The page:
Going freelance has been an incredible experience. It was absolutely terrifying and not always gratifying – particularly as I found out about our impending child mere days before my first day as a self-employed person. However, it really sometimes does feel like everything works out as it should. That first month of self-employment was an exhausting time of sickness for me, so although I was frustrated about not being as productive as I wanted, I couldn’t have asked for better timing. Beginning my first FT contract gig has been a great lesson in how this whole thing should work (and it’s been wonderful!), and also forced Brandon and me to budget more than we ever have before just to ensure we are good to go in cashflow times both positive and negative. We even met with a financial consultant who was ultimately very encouraging, although his suggestion that we aim to retire at 67 with $14M seemed like a bit of a stretch. Come on. If you have $10M at age 60, you’re not working that next 7 years. (And in all seriousness, like we’ll ever have that kind of money?!)

So where do we leave this crazy list of mine? Let’s take a quick look – as it’s unlikely to change before my birthday.


30. Climb a mountain.

29. Run a 10k.

28. Nail a handstand in yoga.

27. Get spiritual.



26. Learn a language.

25. Master a skill.

24. Read some books that actually mean something.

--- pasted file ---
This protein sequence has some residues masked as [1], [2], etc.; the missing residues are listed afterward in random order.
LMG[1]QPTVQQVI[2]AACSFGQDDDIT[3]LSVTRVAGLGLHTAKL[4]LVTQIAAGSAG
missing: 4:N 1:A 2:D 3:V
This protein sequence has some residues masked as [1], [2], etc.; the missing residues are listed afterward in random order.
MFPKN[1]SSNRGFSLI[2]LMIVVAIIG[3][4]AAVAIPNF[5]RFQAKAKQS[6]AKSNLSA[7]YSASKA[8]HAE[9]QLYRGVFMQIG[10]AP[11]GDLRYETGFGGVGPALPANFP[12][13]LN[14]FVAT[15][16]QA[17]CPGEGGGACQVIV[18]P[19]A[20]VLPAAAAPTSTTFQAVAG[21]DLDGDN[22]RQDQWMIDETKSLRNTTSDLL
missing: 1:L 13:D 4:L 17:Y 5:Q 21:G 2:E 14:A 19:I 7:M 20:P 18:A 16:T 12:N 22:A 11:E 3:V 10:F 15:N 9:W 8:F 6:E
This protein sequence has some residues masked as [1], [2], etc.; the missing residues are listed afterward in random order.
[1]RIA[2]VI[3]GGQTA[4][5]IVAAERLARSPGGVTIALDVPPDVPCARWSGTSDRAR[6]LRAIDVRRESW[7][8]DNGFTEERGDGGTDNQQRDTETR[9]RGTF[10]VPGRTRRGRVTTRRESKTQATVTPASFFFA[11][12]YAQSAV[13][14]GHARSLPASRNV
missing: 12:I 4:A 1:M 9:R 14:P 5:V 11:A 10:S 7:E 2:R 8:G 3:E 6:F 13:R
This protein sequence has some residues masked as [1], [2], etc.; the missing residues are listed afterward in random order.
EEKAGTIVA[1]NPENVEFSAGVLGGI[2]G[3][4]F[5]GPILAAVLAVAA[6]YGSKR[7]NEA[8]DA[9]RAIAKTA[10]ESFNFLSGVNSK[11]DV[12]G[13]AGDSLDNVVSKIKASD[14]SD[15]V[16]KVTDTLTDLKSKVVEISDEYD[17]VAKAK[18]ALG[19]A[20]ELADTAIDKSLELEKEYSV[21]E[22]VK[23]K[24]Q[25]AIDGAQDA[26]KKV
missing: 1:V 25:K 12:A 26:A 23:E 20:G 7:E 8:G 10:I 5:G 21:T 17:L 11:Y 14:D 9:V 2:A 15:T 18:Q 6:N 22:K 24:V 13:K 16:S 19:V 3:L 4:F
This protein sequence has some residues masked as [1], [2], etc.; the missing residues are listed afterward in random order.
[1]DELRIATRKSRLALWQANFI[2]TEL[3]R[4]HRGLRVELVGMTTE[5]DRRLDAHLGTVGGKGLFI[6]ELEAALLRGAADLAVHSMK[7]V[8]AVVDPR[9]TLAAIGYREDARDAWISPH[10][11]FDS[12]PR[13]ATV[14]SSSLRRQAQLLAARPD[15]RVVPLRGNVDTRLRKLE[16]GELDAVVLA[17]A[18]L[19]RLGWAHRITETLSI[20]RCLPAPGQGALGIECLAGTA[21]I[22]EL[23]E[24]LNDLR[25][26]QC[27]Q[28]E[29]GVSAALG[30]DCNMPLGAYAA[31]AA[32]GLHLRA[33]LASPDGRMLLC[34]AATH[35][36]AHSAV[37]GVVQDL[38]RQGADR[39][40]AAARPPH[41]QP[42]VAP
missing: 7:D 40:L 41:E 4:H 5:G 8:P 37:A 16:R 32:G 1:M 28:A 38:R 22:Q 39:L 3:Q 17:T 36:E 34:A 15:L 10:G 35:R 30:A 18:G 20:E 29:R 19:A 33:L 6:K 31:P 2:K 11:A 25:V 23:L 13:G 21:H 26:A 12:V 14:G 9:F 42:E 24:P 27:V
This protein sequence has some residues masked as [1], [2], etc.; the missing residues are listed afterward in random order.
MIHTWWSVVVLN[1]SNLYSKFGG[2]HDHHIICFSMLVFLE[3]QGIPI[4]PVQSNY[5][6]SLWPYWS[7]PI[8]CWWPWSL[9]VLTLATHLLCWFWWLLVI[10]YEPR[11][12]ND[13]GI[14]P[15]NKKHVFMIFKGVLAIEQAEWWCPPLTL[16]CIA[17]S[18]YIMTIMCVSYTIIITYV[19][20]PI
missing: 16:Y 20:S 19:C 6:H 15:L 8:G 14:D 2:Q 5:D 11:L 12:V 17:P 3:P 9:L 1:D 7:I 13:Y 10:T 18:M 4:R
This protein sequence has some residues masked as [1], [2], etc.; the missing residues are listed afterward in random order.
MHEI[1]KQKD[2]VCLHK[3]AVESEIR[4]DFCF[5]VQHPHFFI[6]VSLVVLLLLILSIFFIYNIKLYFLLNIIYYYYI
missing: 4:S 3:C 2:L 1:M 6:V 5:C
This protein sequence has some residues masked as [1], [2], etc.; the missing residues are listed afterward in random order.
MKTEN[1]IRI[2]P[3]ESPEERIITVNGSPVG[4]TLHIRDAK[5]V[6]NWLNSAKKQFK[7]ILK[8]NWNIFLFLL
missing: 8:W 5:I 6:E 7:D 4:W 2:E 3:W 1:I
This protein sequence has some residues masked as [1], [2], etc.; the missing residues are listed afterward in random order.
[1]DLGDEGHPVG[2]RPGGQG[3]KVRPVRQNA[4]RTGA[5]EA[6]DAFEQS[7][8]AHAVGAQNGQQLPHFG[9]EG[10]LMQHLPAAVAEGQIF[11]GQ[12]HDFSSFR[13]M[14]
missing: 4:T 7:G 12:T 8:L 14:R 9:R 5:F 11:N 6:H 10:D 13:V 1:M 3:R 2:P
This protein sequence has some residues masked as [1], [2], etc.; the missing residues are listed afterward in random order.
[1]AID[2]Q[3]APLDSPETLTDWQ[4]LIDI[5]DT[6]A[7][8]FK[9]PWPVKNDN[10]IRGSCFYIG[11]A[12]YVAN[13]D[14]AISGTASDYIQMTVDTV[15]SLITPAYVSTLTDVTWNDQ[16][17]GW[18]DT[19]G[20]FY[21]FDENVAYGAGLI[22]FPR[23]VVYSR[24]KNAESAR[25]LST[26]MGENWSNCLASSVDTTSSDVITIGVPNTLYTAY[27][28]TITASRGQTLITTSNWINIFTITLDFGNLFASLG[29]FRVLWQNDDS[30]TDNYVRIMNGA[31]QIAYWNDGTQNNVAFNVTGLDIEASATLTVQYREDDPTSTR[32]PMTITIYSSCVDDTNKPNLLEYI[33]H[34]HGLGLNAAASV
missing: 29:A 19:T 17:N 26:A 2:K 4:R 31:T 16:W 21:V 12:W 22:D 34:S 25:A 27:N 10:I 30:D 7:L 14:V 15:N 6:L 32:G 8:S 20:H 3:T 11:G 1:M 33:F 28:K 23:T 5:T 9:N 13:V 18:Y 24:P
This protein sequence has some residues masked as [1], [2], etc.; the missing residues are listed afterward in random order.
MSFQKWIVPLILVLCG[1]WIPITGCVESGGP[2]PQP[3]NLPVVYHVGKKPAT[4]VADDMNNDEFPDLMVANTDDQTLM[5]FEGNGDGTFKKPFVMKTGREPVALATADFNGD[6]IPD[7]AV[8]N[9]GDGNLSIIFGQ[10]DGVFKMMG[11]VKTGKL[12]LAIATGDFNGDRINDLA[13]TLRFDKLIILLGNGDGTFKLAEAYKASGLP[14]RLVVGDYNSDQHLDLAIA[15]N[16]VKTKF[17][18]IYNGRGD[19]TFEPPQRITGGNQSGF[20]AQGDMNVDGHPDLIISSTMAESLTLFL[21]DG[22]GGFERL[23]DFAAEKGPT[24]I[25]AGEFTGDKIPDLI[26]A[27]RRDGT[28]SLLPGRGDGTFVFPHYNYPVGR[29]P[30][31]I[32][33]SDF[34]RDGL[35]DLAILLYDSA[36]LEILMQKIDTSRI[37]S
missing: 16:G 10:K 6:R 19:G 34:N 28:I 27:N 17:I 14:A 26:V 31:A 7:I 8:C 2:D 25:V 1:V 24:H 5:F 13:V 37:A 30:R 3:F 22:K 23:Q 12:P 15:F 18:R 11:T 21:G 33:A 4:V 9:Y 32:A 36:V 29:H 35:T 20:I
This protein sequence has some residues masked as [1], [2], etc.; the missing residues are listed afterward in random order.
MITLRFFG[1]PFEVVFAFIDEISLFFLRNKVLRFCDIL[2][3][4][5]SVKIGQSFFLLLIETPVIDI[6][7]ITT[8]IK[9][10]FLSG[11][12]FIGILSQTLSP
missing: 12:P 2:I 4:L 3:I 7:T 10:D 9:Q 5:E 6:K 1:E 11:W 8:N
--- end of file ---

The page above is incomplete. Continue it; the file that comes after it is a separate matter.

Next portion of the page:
23. Develop some knowledge about cars.



22. Visit Thailand.

21. Take a trip with my Dad.

20. See a Wonder of the World.

19. Take a cross-country road trip with Brandon.




18. Volunteer regularly somewhere for at least 6 months.

17. Turn off the T.V. for a week.

16. Finish my book.



15. Invest in 5 diversified stocks.

14. Build retirement fund.

I mean, it’s no $14M, but we’ve been saving.

13. Own a second home.



12. Get closer with my sister.

11. Go on a walk at least once a week with Brandon.

10. Try something more sexually adventurous than usual.

9. Be a good in-law.

8. Send a real letter to a friend every month for a year.



7. Zip line.

6. Participate in a big cultural event like a music festival or Oktoberfest.

5. Swim with a shark. Or at least sting rays.

4. Learn to surf. Or at least try.

3. Be personally responsible for winning a big piece of business.

2. Perform in a play or musical.




1. Learn to be happy just as I am.

I’m actually closer to this one than I’ve ever been before. Go figure.